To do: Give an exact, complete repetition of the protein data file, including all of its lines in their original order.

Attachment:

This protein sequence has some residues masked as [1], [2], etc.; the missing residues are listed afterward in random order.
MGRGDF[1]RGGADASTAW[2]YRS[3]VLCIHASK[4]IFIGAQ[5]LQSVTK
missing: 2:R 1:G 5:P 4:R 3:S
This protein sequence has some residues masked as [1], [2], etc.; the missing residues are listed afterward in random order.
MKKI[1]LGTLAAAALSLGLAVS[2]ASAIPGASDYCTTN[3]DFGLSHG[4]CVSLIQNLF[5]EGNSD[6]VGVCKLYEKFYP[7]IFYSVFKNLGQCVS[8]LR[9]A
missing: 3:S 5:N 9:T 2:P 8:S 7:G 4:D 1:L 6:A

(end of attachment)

This protein sequence has some residues masked as [1], [2], etc.; the missing residues are listed afterward in random order.
MGRGDF[1]RGGADASTAW[2]YRS[3]VLCIHASK[4]IFIGAQ[5]LQSVTK
missing: 2:R 1:G 5:P 4:R 3:S
This protein sequence has some residues masked as [1], [2], etc.; the missing residues are listed afterward in random order.
MKKI[1]LGTLAAAALSLGLAVS[2]ASAIPGASDYCTTN[3]DFGLSHG[4]CVSLIQNLF[5]EGNSD[6]VGVCKLYEKFYP[7]IFYSVFKNLGQCVS[8]LR[9]A
missing: 3:S 5:N 9:T 2:P 8:S 7:G 4:D 1:L 6:A